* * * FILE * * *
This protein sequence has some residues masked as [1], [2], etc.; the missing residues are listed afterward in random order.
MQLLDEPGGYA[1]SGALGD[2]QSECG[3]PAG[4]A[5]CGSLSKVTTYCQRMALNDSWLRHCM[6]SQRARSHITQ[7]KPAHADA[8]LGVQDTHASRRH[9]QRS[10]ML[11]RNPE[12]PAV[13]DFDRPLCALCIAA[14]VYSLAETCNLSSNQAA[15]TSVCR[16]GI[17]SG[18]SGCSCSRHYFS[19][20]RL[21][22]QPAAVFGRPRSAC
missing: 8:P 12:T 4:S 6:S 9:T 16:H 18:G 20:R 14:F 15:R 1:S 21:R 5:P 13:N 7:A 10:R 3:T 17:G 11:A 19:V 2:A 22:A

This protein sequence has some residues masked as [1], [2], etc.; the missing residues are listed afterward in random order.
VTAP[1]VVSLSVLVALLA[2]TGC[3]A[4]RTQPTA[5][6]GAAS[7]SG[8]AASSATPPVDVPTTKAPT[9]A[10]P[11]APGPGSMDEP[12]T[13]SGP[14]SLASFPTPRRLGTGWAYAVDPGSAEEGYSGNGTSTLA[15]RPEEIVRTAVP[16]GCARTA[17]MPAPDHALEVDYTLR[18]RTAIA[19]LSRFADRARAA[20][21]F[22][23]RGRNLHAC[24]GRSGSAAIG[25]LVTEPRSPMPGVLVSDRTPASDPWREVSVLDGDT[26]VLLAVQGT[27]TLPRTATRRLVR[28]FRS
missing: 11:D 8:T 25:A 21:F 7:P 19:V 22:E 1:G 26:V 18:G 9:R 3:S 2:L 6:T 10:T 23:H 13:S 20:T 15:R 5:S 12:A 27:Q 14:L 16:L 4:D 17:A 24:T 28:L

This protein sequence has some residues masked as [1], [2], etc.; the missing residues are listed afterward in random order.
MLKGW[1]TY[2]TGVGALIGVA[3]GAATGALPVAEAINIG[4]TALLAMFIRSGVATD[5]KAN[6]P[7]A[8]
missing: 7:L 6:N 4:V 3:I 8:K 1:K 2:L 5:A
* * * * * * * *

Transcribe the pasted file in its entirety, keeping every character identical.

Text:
This protein sequence has some residues masked as [1], [2], etc.; the missing residues are listed afterward in random order.
MQLLDEPGGYA[1]SGALGD[2]QSECG[3]PAG[4]A[5]CGSLSKVTTYCQRMALNDSWLRHCM[6]SQRARSHITQ[7]KPAHADA[8]LGVQDTHASRRH[9]QRS[10]ML[11]RNPE[12]PAV[13]DFDRPLCALCIAA[14]VYSLAETCNLSSNQAA[15]TSVCR[16]GI[17]SG[18]SGCSCSRHYFS[19][20]RL[21][22]QPAAVFGRPRSAC
missing: 8:P 12:T 4:S 6:S 9:T 16:H 18:G 20:R 14:F 15:R 1:S 21:R 5:P 13:N 7:A 10:R 3:T 17:G 11:A 19:V 2:A 22:A

This protein sequence has some residues masked as [1], [2], etc.; the missing residues are listed afterward in random order.
VTAP[1]VVSLSVLVALLA[2]TGC[3]A[4]RTQPTA[5][6]GAAS[7]SG[8]AASSATPPVDVPTTKAPT[9]A[10]P[11]APGPGSMDEP[12]T[13]SGP[14]SLASFPTPRRLGTGWAYAVDPGSAEEGYSGNGTSTLA[15]RPEEIVRTAVP[16]GCARTA[17]MPAPDHALEVDYTLR[18]RTAIA[19]LSRFADRARAA[20][21]F[22][23]RGRNLHAC[24]GRSGSAAIG[25]LVTEPRSPMPGVLVSDRTPASDPWREVSVLDGDT[26]VLLAVQGT[27]TLPRTATRRLVR[28]FRS
missing: 11:D 8:T 25:A 21:F 7:P 19:V 22:E 1:G 26:V 18:G 9:R 3:S 2:L 6:T 10:T 23:H 13:S 20:T 15:R 5:S 12:A 27:Q 14:L 16:L 4:D 17:A 24:T 28:L

This protein sequence has some residues masked as [1], [2], etc.; the missing residues are listed afterward in random order.
MLKGW[1]TY[2]TGVGALIGVA[3]GAATGALPVAEAINIG[4]TALLAMFIRSGVATD[5]KAN[6]P[7]A[8]
missing: 7:L 6:N 4:V 3:I 8:K 1:K 2:L 5:A